Counterproductive US raids into FATA
As “drone attacks” increase from across the Durand Line into Pakistan’s Federally Administered Tribal Areas (FATA), Prime Minister Yousaf Raza Gilani said in Islamabad Saturday that “American and NATO missile strikes inside Pakistan are counterproductive in the war on terror and the world should urge the United States to stop the incursions”. He also said that his government was trying to isolate the Taliban from “reconcilable elements” in the Tribal Areas.
There may have been a time in the past when the drone attacks were helpful in backing up military operations by the Pakistan army. Today, however, as these operations proceed satisfactorily in Bajaur and Swat, with some action also taken in other agencies such as Aurakzai and Mohmand, the tide is slowly turning in favour of Pakistan’s efforts to reclaim the territory it had lost to the terrorists. There are elements in the new conflict landscape that now militate against the use of indiscriminate drone attacks.
For the first time, the Taliban are on the defensive and are pledging to cease hostilities and are suing for talks. Also for the first time, the people subject to the coercive control of the Taliban in the past have formed their own militias called lashkars and are fighting against them in tandem with the Pakistan army. This military action has served to water down the dominant opinion in Pakistan that, because the war is being lost, it is not Pakistan’s war. Those who hold this view constantly point to attacks from the ISAF-NATO forces from across the Durand Line and rebuke the government with having lost the state’s sovereignty to the US.
The drones may be killing some high-value terrorist targets — one is never sure about that — but they are also killing a lot of positive psychological forces in Pakistan without whose support this war cannot be won. The Pakistani parliament in a joint statement of both houses has given the military the go-ahead to operate against those who bear arms and talk to those who are willing to throw them down. The debate that occurred in the parliament equally voiced its strong protest against the US for attacking inside Pakistan and causing unacceptable collateral damage.
There are very cogent reasons why this collateral damage is not acceptable to the government and the Pakistan army. The tribesmen react strongly against collateral damage and revert to their traditional defiance by joining the forces they see opposed to the US anhttp://www.blogger.com/img/blank.gifd NATO presence in Afghanistan. Unless Pakistan is seen by them to be also fighting these cross-border US attacks, they tend to equate the Pakistan army with the US policy of killing innocent people. Let us be frank, for them “high value targets” mean nothing. Additionally, there is the hinterland reaction to take care of.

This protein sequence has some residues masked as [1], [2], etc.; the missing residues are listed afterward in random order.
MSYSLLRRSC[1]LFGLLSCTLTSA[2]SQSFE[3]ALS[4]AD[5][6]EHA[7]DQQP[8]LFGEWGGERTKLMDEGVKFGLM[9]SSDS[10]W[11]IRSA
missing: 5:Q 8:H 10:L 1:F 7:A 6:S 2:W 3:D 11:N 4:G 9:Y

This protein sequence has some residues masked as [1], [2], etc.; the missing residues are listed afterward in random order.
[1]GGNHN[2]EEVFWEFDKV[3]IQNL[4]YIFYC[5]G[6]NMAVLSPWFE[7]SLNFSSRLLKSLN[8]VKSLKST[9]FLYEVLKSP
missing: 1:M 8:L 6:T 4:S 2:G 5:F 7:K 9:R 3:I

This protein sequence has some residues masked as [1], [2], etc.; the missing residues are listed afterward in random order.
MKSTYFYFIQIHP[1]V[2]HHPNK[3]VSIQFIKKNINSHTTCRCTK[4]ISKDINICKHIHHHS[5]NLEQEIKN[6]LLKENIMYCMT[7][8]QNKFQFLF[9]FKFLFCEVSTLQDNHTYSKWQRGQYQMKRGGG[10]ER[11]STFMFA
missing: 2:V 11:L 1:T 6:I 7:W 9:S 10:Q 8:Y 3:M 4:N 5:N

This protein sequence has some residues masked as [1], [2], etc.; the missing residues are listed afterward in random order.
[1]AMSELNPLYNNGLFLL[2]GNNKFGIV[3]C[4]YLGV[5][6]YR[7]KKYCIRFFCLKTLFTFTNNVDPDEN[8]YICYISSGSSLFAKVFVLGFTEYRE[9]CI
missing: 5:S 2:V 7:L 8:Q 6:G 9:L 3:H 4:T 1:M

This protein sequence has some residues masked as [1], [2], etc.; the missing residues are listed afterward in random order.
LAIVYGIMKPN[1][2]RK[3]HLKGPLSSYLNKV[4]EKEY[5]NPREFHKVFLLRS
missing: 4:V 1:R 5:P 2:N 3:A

“Anti-Americanism” has increased in Pakistan and hit a peak, thanks also to the policy of drone attacks. The hinterland of settled areas has joined the tribesmen in seeing these attacks as being against the sovereignty and territorial integrity of Pakistan. They condemn the government for not taking “prompt action” to bring the drone attacks to a halt. The generally accepted “solution” is for the government to say that it is not Pakistan’s war and get out of the international coalition against terrorism. This situation is very embarrassing for the army which is clearly succeeding against the Taliban but needs popular support to carry on.
The drone attacks have become a part of the anti-American rhetoric that is difficult to oppose. Above all, it is destroying the coordination which the war against terrorism demands between the Pakistan army and the US-NATO forces in Afghanistan. Things have come to such a pass that on a given day, the Foreign Office and the military information service, the ISPR, spend more time condemning the cross-border drone and missile attacks than the militancy of the Taliban. This is not good for the morale of those who are fighting the terrorists and hope to reach a point where they can challenge the dominance of Al Qaeda in the area.
The policy behind the drone attacks — that of keeping the Taliban on the defensive inside Pakistan to prevent their cross-border raids — is not succeeding because it is creating more potential seekers of revenge and killing far fewer top-notch terrorists than would be required for an all overall favourable effect. Instead, a policy of identifying the “high-value targets” to the Pakistan army and allowing it to decide what to do about them should serve the cause of war against terrorism better. A more effective arrangement can be made for this policy than has hitherto existed. One way to do that would be for the US to give a few drones to the Pakistan army so that these can become part of the Pakistani army’s arsenal in the war against terror. Then the US and Pakistan military authorities can coordinate Pakistani drone attacks on terrorist hideouts without provoking an anti-American backlash and undermining the war against terror. (Daily Times)